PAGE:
The UC Berkeley report can be read here.

The article goes on to say:

The problem is, you’ve got to realize the way science works—that the new exciting thing possibly, or even probably, in the fullness of time, isn’t going to be right.

Before you start your business, read this

One of the things that I notice when I am talking to people joining me in the cooperate world is that they all think that they will one day be at the head of a successful startup. And while it is important to dream, to continue to push boundaries and attempt to new and creative endeavors. It is more important to be realistic about it.

Starting a business is a lot of work. It isn’t about long sessions in front of the monitor or on the phone drumming up investors. It is about realistic goals that solve real problems.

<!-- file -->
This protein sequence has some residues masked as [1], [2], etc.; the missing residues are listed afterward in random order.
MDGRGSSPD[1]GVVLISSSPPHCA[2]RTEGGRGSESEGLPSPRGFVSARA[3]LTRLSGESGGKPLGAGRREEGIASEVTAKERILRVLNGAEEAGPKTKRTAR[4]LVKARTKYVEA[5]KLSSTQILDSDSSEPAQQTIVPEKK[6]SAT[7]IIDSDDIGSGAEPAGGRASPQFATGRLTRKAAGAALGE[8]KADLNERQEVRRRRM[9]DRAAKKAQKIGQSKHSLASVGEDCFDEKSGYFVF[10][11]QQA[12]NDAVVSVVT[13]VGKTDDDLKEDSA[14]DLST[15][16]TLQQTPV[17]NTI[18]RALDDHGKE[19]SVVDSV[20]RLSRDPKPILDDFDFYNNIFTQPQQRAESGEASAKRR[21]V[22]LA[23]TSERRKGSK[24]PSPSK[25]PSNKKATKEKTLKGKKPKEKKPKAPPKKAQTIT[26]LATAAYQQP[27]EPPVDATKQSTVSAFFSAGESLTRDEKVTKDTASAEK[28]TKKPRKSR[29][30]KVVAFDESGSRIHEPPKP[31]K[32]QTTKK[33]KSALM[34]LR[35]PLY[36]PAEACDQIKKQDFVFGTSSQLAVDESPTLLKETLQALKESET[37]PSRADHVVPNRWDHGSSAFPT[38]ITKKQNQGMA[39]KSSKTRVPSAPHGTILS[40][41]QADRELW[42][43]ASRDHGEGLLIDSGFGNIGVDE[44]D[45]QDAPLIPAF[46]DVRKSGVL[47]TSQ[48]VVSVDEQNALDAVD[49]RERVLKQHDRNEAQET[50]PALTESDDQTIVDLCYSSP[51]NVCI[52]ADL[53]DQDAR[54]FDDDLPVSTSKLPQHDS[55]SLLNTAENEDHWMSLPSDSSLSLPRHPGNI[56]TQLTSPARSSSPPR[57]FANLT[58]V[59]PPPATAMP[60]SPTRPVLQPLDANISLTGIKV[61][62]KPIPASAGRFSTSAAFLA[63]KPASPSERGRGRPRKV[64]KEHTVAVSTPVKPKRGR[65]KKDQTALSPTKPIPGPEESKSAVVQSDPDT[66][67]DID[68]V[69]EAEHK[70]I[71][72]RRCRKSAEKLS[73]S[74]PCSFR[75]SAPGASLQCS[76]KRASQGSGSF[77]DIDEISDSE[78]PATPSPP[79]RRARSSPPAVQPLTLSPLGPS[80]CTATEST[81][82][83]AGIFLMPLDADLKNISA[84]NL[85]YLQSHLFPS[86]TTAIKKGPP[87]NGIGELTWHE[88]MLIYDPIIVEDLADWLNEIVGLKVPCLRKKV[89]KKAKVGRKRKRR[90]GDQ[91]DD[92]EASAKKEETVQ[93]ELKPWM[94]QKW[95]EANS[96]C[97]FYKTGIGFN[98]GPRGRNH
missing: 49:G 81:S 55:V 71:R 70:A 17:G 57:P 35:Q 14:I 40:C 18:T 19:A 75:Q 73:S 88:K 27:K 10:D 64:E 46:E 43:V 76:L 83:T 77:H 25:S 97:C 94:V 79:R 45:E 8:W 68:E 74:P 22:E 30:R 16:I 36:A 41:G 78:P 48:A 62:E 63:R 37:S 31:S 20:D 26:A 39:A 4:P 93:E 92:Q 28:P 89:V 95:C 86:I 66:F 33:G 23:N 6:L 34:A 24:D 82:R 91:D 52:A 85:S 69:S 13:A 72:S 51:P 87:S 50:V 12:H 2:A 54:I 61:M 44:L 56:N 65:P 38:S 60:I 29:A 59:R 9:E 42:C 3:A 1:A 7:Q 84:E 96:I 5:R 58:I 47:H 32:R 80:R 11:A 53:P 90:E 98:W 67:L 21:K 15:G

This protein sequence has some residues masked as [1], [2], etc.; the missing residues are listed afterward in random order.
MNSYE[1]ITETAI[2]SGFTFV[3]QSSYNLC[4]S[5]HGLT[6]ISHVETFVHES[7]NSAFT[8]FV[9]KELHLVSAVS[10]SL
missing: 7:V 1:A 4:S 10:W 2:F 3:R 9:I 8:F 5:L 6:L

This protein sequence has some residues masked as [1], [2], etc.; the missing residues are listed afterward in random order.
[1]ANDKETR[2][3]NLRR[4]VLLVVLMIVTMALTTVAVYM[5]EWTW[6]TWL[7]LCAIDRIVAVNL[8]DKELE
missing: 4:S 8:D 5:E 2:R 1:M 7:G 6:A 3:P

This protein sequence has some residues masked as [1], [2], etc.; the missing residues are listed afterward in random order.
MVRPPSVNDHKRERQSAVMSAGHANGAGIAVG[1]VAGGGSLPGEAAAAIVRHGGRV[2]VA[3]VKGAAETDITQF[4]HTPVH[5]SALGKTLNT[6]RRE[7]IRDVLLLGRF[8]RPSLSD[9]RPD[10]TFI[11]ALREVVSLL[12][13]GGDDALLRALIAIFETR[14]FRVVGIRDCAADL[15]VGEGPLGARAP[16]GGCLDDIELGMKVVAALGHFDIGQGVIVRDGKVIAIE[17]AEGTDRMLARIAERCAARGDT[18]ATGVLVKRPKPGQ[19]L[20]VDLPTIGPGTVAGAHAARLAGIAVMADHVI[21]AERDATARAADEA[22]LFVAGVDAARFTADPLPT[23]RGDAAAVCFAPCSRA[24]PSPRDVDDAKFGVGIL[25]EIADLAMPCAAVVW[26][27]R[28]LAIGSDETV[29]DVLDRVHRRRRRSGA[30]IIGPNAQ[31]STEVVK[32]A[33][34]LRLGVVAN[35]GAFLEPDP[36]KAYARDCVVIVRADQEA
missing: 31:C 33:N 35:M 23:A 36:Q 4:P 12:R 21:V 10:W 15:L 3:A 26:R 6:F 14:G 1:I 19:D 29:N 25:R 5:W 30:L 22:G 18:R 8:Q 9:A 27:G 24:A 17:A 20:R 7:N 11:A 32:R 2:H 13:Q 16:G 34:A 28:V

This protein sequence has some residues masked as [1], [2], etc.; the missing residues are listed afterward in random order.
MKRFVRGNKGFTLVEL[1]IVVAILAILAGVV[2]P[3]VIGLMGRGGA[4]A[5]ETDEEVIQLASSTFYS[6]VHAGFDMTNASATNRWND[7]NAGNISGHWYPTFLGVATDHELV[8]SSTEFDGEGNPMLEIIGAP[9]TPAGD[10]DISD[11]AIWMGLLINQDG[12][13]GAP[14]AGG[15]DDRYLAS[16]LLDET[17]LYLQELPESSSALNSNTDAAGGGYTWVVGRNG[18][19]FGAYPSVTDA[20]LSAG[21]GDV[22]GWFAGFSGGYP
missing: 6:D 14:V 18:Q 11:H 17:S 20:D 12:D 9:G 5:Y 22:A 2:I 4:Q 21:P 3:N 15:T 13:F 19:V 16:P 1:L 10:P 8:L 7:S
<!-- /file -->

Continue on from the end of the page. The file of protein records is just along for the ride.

For those of you who are thinking about going in this direction I wrote about the subject to help you prepare mentally for the challenges that lay ahead of you. So before you get a head of yourself, learn what a business is, what it takes to succeed and work out the fine points.

You can find it here, From First Thought to the Next Big Business

You’ll be glad that you did.

Disorder in the Courts Review

I had read these exchanges on reddit before and didn’t realize that they were from a book. The book is title, Disorder in the Courts (1999, ISBN-10: 0393319288) from Charles M. Sevilla. The book is an entertaining collection of excerpts from actual courtroom exchanges.

While some of the back and forth highlighted in the book are almost too absurd to be true I accept the author’s sincerity that they accurately cover honest exchanges between people in a courtroom.